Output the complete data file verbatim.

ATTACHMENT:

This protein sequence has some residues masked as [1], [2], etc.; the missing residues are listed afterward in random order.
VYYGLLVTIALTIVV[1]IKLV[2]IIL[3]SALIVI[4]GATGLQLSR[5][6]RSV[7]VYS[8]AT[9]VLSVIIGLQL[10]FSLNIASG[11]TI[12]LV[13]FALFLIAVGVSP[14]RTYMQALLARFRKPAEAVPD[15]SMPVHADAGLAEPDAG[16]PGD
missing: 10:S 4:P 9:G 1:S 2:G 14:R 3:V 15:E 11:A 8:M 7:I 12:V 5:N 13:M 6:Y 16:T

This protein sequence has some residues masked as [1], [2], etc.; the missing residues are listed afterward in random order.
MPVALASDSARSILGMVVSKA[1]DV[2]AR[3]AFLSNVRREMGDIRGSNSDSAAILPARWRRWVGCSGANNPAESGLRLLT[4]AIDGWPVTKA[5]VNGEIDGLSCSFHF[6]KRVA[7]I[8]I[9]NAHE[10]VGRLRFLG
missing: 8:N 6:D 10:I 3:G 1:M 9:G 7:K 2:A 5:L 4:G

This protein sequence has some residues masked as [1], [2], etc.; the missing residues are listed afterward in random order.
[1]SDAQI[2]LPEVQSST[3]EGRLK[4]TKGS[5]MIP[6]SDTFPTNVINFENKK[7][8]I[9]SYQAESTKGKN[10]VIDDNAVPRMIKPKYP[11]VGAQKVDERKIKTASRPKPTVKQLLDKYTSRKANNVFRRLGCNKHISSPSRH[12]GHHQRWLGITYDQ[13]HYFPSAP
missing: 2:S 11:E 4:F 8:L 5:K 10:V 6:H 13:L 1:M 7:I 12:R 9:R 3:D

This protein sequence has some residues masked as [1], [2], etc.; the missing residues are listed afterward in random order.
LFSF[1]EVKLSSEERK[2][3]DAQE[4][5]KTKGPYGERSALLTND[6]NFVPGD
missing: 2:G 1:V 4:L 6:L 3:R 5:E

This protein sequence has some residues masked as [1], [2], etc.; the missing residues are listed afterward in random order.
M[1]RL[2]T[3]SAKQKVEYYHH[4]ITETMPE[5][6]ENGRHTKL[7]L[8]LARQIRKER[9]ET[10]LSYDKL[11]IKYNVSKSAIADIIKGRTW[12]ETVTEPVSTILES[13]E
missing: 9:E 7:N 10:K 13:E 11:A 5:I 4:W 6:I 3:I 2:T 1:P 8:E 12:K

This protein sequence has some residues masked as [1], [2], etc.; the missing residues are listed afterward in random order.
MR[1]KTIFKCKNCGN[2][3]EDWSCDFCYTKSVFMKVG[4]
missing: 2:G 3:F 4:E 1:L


This protein sequence has some residues masked as [1], [2], etc.; the missing residues are listed afterward in random order.
VYYGLLVTIALTIVV[1]IKLV[2]IIL[3]SALIVI[4]GATGLQLSR[5][6]RSV[7]VYS[8]AT[9]VLSVIIGLQL[10]FSLNIASG[11]TI[12]LV[13]FALFLIAVGVSP[14]RTYMQALLARFRKPAEAVPD[15]SMPVHADAGLAEPDAG[16]PGD
missing: 10:S 4:P 9:G 1:S 2:G 14:R 3:V 15:E 11:A 8:M 7:I 12:V 5:N 13:M 6:Y 16:T

This protein sequence has some residues masked as [1], [2], etc.; the missing residues are listed afterward in random order.
MPVALASDSARSILGMVVSKA[1]DV[2]AR[3]AFLSNVRREMGDIRGSNSDSAAILPARWRRWVGCSGANNPAESGLRLLT[4]AIDGWPVTKA[5]VNGEIDGLSCSFHF[6]KRVA[7]I[8]I[9]NAHE[10]VGRLRFLG
missing: 8:N 6:D 10:I 3:G 1:M 9:G 7:K 2:A 5:L 4:G

This protein sequence has some residues masked as [1], [2], etc.; the missing residues are listed afterward in random order.
[1]SDAQI[2]LPEVQSST[3]EGRLK[4]TKGS[5]MIP[6]SDTFPTNVINFENKK[7][8]I[9]SYQAESTKGKN[10]VIDDNAVPRMIKPKYP[11]VGAQKVDERKIKTASRPKPTVKQLLDKYTSRKANNVFRRLGCNKHISSPSRH[12]GHHQRWLGITYDQ[13]HYFPSAP
missing: 2:S 11:E 4:F 8:L 5:K 10:V 6:H 13:L 1:M 7:I 12:R 9:R 3:D

This protein sequence has some residues masked as [1], [2], etc.; the missing residues are listed afterward in random order.
LFSF[1]EVKLSSEERK[2][3]DAQE[4][5]KTKGPYGERSALLTND[6]NFVPGD
missing: 2:G 1:V 4:L 6:L 3:R 5:E

This protein sequence has some residues masked as [1], [2], etc.; the missing residues are listed afterward in random order.
M[1]RL[2]T[3]SAKQKVEYYHH[4]ITETMPE[5][6]ENGRHTKL[7]L[8]LARQIRKER[9]ET[10]LSYDKL[11]IKYNVSKSAIADIIKGRTW[12]ETVTEPVSTILES[13]E
missing: 9:E 7:N 10:K 13:E 11:A 5:I 4:W 6:I 3:I 2:T 1:P 8:E 12:K

This protein sequence has some residues masked as [1], [2], etc.; the missing residues are listed afterward in random order.
MR[1]KTIFKCKNCGN[2][3]EDWSCDFCYTKSVFMKVG[4]
missing: 2:G 3:F 4:E 1:L